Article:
Tag Archives: The Dreiser Trust

Tobias Picker’s opera “An American Tragedy”

 

 

Today, I have been listening to a performance I taped in 2005 of Tobias Picker’s opera An American Tragedy, which is based on the Dreiser novel.

The opera is not available for sale in any format: CD or digital.

I found one or two excerpts on YouTube.

The opera got generally favorable (some very much so, some lukewarm) reviews.

It premiered in 2005 at the Metropolitan Opera. There was a follow up production in 2014 by the Glimmerglass Festival in Cooperstown, NY of a revised version (by Picker) of the opera.

I attended both the 2005 (Met Opera) and the 2014 (Glimmerglass) productions. I did not think the revised version was an improvement — I could not see the logic behind it — and noted that some of the best sections had been eliminated.

I offered to share my taped version with a very few Dreiser scholars. One was very appreciative. Others, English professors, said they had no interest in opera.

I am not an opera connoisseur. The work is uneven, I would say. But there is much beautiful music, some exquisite passages: for example the opening duet between the young Clyde and his mother, the hymn, and the scene where the libretto is based on Roberta Alden’s letters.

Picker’s opera seems to have been overlooked. I am sure that the fact of there being no available recording has to do with the Dreiser Trust.

 

 

— Roger W. Smith

   September 2019

a message commenting on some aspects of Dreiser studies

 

 

The following is an email dated December 27, 2015 from me to a professor of American literature who is an authority on Sherwood Anderson. We had been in touch because she was writing an article that included Dreiser.

 

 

— Roger W. Smith

 

 

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Thank you very much for getting back to me.

A few follow-/up comments.

I met Richard Lingeman about 25 years ago at a Dreiser conference in Brockport, NY. At that time, the second volume of his Dreiser biography, which is excellent, was being published. He is well respected. I found him to be friendly, modest, and unassuming.

I was invited to dinner with a Dreiser descendant and her husband at their Manhattan apartment several years ago. I gave her a copy of a biography of Dreiser’s brother Paul Dresser — the songwriter — that had just been published. I thought she would be very pleased, but she did not seem interested. Her interest in Dreiser seemed to be based on family ties and perhaps on money inherited from the Dreiser Trust.

The Dreiser Trust exerts control over publishing and performance rights to Dreiser’s works, at least those protected by copyright. (I don’t know which works these would be.) It is my understanding that Tobias Picker and librettist Gene Scheer had a very difficult time getting rights to An American Tragedy for their opera (2005). Picker was thinking of composing an opera based on Sister Carrie instead. From what I can gather, the Dreiser Trust was committed to the stage adaptation of An American Tragedy in Charles Strouse’s musical version. Then they decided to give the rights to Picker for his opera.

The Trustee of the Dreiser Trust for a long time was Harold Dies. He was a cousin of Dreiser’s second wife, Helen, who inherited all of Dreiser’s papers, which were donated to the University of Pennsylvania. I met Mr. Dies about seven years ago. He was in his nineties then and was very active in the Jehovah’s Witnesses religious group. He held a high position with the organization and had an office in their headquarters in Brooklyn Heights. He was a very nice man, very willing to assist me with Dreiser inquiries. He recently passed away.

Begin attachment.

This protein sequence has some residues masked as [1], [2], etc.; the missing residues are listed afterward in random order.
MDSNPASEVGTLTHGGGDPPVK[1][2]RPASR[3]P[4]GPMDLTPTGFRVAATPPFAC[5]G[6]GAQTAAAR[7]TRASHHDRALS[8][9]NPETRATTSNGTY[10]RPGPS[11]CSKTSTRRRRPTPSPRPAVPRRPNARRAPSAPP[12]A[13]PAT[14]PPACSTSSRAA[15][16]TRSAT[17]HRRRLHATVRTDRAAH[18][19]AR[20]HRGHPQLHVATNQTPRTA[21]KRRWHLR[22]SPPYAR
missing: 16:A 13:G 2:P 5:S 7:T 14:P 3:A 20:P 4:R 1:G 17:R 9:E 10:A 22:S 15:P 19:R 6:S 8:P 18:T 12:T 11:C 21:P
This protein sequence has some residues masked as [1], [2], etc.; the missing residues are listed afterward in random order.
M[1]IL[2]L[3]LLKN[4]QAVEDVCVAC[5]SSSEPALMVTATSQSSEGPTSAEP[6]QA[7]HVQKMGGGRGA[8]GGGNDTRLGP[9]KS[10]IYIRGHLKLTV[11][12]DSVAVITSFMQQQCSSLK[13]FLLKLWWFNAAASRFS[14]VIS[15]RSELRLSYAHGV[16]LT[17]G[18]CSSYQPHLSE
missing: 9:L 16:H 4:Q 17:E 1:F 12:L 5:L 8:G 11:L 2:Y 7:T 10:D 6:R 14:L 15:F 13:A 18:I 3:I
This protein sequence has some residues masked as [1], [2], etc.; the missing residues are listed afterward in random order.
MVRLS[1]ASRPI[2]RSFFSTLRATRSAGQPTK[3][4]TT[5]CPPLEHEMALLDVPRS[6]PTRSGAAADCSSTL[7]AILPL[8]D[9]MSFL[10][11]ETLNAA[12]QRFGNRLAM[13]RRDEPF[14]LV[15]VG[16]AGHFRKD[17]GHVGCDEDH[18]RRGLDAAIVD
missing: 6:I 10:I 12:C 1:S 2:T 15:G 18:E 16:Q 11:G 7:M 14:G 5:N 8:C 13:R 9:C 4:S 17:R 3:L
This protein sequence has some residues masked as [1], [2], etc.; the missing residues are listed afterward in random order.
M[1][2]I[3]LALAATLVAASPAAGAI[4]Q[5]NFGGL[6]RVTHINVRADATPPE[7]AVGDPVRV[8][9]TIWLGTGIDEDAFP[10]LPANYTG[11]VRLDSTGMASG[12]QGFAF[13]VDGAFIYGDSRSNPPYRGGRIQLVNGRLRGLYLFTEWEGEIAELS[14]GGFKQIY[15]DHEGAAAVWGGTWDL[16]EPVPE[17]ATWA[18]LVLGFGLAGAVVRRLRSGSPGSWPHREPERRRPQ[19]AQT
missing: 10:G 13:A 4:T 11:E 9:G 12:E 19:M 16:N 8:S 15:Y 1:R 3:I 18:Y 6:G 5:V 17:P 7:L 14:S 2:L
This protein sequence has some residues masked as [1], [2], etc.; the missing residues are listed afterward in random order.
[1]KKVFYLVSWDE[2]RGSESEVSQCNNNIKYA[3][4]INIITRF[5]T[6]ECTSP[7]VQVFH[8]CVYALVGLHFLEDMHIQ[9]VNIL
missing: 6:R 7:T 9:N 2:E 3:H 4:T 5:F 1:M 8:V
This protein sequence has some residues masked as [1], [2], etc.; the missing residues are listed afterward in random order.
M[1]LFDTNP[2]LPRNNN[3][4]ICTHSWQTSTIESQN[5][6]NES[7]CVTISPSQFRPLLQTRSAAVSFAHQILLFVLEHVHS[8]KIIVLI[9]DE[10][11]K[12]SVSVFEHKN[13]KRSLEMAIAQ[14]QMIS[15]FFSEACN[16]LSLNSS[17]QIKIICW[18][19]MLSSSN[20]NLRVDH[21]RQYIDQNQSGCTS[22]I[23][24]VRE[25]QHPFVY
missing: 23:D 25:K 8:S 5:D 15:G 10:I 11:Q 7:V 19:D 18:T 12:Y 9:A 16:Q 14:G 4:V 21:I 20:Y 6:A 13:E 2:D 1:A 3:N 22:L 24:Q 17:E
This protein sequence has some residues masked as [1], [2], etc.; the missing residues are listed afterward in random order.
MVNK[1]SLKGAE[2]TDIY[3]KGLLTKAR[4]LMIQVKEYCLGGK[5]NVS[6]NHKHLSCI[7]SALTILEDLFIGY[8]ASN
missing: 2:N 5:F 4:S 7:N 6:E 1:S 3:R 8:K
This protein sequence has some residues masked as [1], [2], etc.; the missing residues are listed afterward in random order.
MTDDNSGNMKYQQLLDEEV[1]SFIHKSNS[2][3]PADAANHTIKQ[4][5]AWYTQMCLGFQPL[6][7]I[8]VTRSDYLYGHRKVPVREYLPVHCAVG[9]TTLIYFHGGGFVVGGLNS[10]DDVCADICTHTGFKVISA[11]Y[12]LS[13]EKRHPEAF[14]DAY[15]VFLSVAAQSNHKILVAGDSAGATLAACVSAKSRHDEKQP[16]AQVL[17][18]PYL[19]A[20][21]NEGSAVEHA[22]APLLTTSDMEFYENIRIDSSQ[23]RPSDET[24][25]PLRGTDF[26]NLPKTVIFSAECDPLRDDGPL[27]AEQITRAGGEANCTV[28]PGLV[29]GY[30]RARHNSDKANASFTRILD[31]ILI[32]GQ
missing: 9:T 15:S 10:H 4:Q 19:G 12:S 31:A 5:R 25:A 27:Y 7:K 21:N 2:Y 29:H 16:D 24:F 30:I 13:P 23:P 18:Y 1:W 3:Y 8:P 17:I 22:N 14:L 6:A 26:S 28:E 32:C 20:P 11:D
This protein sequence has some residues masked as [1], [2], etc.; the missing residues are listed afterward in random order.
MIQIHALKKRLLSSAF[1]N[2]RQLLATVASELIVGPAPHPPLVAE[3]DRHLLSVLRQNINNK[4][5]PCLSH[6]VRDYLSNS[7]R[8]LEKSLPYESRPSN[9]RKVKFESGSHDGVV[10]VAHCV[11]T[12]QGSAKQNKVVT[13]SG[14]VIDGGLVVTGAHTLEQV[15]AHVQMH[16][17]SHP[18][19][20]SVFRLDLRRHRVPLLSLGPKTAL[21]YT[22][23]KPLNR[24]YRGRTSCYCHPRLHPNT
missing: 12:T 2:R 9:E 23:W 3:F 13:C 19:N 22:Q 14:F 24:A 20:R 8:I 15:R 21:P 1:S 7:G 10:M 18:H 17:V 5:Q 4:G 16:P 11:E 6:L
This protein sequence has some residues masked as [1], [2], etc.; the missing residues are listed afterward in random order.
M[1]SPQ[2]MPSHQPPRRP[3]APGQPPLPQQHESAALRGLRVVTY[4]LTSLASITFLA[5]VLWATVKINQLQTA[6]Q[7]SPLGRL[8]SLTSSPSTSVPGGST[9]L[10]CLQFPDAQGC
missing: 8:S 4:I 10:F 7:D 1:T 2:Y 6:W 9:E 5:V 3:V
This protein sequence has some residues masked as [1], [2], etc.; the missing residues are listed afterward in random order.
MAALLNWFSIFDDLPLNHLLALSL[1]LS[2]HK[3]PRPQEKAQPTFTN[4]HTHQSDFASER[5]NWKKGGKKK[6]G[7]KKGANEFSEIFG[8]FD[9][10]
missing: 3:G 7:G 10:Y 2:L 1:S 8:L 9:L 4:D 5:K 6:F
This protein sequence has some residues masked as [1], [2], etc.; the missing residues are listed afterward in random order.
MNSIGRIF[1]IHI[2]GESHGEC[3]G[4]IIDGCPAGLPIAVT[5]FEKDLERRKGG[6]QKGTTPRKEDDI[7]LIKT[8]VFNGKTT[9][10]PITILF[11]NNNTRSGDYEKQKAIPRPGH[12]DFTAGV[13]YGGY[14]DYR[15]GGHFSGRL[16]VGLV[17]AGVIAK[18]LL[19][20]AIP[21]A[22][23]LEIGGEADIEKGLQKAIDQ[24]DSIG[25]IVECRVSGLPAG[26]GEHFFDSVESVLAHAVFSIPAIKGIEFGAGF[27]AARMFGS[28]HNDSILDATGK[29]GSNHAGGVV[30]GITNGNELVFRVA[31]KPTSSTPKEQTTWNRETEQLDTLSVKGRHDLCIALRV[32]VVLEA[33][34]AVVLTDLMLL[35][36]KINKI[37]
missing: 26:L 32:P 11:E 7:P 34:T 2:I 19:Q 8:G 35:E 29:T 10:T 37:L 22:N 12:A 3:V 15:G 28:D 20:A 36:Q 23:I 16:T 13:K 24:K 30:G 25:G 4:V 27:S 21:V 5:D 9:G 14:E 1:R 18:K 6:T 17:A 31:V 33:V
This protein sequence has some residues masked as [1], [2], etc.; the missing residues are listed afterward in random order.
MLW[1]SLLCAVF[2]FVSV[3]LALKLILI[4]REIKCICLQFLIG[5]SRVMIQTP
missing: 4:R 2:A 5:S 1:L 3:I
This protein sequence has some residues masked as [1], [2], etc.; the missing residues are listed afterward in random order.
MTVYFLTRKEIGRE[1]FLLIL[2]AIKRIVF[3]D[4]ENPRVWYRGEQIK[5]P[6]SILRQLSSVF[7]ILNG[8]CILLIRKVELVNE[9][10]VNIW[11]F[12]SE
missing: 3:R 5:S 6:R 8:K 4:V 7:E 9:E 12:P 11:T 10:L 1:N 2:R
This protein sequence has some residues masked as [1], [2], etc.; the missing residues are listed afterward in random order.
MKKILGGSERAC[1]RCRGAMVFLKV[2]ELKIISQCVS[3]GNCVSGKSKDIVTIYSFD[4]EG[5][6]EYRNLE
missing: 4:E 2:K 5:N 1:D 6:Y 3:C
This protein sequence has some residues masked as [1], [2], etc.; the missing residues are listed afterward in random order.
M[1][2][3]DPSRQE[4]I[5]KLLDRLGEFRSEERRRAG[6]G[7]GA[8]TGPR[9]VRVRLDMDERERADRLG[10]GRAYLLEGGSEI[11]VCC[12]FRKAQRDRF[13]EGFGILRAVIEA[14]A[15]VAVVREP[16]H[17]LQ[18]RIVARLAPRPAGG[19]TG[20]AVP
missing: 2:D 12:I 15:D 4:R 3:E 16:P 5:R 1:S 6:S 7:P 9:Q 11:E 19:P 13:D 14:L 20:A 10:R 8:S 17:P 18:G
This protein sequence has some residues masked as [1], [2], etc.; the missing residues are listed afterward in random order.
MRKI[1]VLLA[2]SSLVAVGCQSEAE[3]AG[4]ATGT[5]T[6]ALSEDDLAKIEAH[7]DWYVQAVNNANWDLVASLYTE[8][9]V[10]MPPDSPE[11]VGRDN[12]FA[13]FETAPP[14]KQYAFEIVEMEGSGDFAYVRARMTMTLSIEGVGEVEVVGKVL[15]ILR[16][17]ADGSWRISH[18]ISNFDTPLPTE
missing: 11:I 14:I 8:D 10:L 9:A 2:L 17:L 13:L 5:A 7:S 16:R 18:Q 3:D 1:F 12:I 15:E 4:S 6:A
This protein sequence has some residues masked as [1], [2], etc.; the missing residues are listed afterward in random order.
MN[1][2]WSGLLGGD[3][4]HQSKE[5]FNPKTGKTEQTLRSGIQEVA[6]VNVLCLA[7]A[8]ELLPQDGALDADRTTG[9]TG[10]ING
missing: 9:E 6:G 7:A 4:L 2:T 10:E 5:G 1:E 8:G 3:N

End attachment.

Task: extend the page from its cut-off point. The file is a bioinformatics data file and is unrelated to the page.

I actually think (or at least suspect) that Sherwood Anderson is a better writer (qua writer) than Dreiser. I wish I could say I have read more of him.

Dreiser, who was given to plagiarism and didn’t seem ashamed of it, was guilty on one known occasion of plagiarizing from Anderson in 1926. In the New York World, it was alleged that Dreiser, in his poem, The Beautiful,” published in Vanity Fair, had lifted sentences from Anderson’s story “Tandy.” (The alleged plagiarism was pointed out by columnist Franklin P. Adams.) Anderson, contacted by reporters, said he did not believe Dreiser would have plagiarized: “It is one of those accidents that occur. The thought expressed has come, I am sure, to a great many man. If Mr. Dreiser has expressed it beautifully, it is enough.”

You commented that much of Anderson’s best writing was in the form of short stories. I found this interesting and useful to hear. You mentioned, with respect to Anderson, concision (something Dreiser certainly did not achieve, or aim to achieve), open endings, and ellipses. I have noticed (in passing) Anderson’s use of ellipses.

Dreiser reminds me of Balzac (a writer whom Dreiser discovered early, admired, and emulated), and vice versa. I first read Balzac in French in college. There do not seem to be nearly enough of Balzac’s works available in English translation, let alone good translations.

Both Balzac and Dreiser are easy to get into. Neither seemed to care about style or polish. (Compare, for example, a writer like Flaubert.) I once remarked to a well read acquaintance of mine (he agreed) that when it comes to Joyce — a writer who is in a superior class to which Dreiser does not belong — I find that I do not care about his characters, whereas in the case of the inferior writer, Dreiser (and this is true of Balzac, too), I find that I do care about his characters.

You mentioned your being “forgotten” in bibliographies. I have noticed that foreign works (both by and about Dreiser) tend to get ignored – one might say shamefully ignored – in bibliographies.